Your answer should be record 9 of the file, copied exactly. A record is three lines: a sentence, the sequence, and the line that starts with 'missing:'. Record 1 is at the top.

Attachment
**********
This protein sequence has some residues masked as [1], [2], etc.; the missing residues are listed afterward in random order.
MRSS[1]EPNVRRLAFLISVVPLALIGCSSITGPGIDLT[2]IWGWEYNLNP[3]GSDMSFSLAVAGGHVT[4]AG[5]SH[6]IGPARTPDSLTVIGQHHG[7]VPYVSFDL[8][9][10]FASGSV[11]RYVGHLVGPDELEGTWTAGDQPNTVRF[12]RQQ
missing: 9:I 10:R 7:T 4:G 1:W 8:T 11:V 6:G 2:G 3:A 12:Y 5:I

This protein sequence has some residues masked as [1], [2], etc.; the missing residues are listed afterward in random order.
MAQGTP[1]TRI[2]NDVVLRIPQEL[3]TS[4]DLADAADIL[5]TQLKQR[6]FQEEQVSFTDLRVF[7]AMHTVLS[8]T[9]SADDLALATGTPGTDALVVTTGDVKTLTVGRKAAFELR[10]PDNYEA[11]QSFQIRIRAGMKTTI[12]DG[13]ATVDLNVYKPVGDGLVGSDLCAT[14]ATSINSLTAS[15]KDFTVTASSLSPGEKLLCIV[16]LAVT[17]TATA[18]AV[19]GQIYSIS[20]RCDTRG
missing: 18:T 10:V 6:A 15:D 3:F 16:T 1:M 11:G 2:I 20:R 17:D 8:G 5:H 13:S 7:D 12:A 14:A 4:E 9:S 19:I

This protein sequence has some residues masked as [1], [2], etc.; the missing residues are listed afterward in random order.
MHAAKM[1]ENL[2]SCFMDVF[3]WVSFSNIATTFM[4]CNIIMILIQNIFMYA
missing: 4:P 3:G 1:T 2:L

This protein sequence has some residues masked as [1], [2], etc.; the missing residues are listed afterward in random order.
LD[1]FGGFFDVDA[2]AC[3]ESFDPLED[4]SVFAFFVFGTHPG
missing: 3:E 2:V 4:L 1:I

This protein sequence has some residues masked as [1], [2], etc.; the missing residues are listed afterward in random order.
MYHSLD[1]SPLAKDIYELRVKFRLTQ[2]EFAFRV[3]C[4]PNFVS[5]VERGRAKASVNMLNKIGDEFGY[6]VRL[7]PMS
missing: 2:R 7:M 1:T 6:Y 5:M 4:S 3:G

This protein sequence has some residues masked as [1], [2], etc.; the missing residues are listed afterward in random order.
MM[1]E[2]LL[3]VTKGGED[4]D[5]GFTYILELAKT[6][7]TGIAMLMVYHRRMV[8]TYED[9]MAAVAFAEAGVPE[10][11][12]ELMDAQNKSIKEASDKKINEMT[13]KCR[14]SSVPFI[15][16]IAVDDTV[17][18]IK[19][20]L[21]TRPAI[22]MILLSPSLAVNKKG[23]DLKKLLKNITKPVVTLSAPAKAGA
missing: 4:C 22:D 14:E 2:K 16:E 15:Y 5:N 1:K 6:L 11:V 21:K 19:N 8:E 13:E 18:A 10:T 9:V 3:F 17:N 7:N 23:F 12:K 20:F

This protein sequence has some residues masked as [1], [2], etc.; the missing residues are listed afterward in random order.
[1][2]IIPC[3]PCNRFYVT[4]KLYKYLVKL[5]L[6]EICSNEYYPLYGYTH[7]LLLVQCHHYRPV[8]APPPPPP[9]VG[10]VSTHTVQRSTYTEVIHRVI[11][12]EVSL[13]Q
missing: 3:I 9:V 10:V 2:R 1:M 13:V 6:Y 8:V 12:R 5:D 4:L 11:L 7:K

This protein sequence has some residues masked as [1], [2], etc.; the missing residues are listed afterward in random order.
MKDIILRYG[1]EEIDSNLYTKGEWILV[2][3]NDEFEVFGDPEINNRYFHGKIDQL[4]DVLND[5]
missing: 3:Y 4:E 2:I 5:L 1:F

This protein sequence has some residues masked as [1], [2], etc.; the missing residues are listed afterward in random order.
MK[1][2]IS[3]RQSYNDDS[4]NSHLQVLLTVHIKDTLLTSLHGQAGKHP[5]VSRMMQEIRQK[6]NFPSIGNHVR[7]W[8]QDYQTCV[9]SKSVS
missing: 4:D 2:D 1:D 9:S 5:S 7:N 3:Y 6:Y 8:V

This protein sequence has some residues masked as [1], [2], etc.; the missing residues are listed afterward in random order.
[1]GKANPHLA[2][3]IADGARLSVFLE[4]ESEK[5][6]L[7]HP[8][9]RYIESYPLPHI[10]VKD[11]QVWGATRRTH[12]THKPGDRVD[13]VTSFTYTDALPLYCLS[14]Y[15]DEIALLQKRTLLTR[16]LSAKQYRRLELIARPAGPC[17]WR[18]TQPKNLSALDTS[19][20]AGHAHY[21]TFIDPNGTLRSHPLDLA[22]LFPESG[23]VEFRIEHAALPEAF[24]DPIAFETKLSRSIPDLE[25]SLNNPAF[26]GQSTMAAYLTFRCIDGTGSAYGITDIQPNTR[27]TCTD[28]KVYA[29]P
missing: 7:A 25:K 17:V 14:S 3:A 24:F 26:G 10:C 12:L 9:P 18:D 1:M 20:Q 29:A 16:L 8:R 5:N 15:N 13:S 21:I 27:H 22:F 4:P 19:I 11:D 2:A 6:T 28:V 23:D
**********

This protein sequence has some residues masked as [1], [2], etc.; the missing residues are listed afterward in random order.
MK[1][2]IS[3]RQSYNDDS[4]NSHLQVLLTVHIKDTLLTSLHGQAGKHP[5]VSRMMQEIRQK[6]NFPSIGNHVR[7]W[8]QDYQTCV[9]SKSVS
missing: 4:D 2:D 1:D 9:S 5:S 7:N 3:Y 6:Y 8:V